He points to a survey map on the wall of his office. Tribally owned federal trust land is in dark green. Fee patent land, or privately owned land, is in light yellow. The map has concentrations of green around the perimeter of the reservation's border and near the Elmo and Big Arm areas that line the southwest corner Flathead Lake. Most of the valley, the most desirable agricultural land, is yellow.
"If we could go back in time with our fancy GIS equipment and make a map, what color do you think you would you see? In 1855, all land on the reservation was tribal land."
Communal land ownership was abolished with the 1904 Allotment Act. Responding to the demands of settlers, Congress signed a bill requiring tribal members living on reservations to sign up for individual tracts of land. The concept was foreign to the tribes, who had been living collectively for thousands of years.
Since communal land ownership was abolished 95 years ago, most of the Flathead's most fertile land has become privately owned.
After the reservation was "cut into checkers," the remaining land was declared surplus and thrown open to white settlement under the 1910 Homestead Act. The popular view among whites at the time was that the tribes couldn't possibly need so much land, and that by not farming it, the potential pastures and crop fields were simply being wasted. But, to a people who relied on the land's wild bounty for survival, plowing it up to make a field would be akin to drilling a well next to a runoff-fed freshwater spring.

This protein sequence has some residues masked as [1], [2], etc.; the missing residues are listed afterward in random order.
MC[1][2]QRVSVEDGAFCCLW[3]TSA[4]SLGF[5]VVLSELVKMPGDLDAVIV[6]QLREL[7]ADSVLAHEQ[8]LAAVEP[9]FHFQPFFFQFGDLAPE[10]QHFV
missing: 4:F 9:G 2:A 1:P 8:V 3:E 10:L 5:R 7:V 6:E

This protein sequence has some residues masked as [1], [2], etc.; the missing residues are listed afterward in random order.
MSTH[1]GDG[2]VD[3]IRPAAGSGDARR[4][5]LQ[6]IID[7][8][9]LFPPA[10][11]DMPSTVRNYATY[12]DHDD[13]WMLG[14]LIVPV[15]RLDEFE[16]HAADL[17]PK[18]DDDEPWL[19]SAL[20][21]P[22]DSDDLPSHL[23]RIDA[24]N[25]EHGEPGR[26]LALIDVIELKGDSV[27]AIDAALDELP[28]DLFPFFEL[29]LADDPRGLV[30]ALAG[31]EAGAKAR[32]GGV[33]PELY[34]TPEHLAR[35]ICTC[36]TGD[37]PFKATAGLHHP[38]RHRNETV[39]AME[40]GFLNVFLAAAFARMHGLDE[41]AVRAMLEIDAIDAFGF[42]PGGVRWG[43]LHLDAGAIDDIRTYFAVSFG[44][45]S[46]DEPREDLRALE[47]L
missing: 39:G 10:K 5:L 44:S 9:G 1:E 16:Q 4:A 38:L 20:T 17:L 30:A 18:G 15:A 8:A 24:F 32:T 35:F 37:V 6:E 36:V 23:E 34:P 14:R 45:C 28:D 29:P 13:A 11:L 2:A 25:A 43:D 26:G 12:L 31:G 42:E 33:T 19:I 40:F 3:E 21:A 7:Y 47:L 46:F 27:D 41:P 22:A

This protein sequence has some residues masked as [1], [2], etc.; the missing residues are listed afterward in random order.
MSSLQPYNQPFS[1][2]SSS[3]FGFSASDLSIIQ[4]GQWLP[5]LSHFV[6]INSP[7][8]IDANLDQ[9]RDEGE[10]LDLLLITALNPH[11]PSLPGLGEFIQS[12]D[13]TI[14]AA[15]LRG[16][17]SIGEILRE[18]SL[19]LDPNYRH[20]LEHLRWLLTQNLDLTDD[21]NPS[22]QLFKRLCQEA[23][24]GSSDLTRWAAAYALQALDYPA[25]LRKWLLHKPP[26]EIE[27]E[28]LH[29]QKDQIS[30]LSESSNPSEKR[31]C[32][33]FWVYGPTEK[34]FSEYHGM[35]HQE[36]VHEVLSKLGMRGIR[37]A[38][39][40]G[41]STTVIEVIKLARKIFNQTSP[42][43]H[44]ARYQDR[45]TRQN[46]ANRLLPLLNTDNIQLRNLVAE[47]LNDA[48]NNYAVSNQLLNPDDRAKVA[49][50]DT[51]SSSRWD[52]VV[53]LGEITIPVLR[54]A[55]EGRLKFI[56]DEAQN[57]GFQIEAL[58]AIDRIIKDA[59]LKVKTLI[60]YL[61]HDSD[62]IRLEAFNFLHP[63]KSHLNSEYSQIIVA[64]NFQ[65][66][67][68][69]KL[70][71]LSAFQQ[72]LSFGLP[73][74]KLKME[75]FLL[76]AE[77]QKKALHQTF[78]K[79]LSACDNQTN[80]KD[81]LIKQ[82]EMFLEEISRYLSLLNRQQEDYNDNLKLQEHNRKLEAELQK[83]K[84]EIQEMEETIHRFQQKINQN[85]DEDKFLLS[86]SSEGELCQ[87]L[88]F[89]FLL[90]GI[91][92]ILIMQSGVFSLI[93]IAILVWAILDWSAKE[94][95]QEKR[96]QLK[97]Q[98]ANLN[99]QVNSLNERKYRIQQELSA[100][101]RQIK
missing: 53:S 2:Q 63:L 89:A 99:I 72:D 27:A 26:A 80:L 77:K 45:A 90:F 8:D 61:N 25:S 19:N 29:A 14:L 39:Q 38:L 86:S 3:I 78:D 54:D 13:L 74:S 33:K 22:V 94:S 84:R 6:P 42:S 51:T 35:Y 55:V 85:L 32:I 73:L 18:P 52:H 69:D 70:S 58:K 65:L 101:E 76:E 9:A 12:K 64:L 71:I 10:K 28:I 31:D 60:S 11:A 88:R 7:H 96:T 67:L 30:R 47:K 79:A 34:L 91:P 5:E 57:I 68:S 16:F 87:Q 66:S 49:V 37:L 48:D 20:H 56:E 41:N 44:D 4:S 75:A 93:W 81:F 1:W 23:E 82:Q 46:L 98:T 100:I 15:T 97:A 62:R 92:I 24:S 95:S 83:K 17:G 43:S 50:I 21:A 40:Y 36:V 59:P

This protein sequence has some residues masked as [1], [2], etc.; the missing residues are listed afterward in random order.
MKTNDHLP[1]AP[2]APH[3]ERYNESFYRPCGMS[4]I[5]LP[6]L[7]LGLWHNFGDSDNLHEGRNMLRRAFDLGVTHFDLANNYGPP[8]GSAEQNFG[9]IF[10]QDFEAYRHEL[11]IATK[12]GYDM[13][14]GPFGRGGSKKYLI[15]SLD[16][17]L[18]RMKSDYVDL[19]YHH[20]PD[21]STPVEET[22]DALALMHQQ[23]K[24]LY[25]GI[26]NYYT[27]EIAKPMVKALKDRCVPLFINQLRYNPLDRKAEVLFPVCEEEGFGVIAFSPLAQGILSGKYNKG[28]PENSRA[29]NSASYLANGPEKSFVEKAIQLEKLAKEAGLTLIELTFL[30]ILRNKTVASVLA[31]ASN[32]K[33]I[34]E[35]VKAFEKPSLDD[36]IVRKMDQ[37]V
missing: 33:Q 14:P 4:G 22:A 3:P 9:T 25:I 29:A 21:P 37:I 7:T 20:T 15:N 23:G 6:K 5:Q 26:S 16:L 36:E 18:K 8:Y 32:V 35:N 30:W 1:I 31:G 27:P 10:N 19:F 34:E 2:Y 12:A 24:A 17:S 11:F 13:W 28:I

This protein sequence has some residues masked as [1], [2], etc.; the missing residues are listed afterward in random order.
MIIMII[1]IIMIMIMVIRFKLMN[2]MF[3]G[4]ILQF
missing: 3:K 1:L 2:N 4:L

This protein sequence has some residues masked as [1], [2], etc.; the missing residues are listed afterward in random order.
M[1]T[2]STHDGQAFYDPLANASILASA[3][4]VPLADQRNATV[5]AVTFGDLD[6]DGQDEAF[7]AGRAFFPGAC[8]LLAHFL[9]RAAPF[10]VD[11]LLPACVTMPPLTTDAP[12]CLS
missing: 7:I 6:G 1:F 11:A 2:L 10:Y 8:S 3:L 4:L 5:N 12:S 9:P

Matt says irrigation came hand in hand with allotments and homesteading. Historically, irrigation was ostensibly implemented to assist the native people in becoming farmers. But it wasn't uncommon for a person to pay a debt as small as $80 to the mercantile by giving up their alloted tracts. Over time, much of the land converted to non-Indian owners.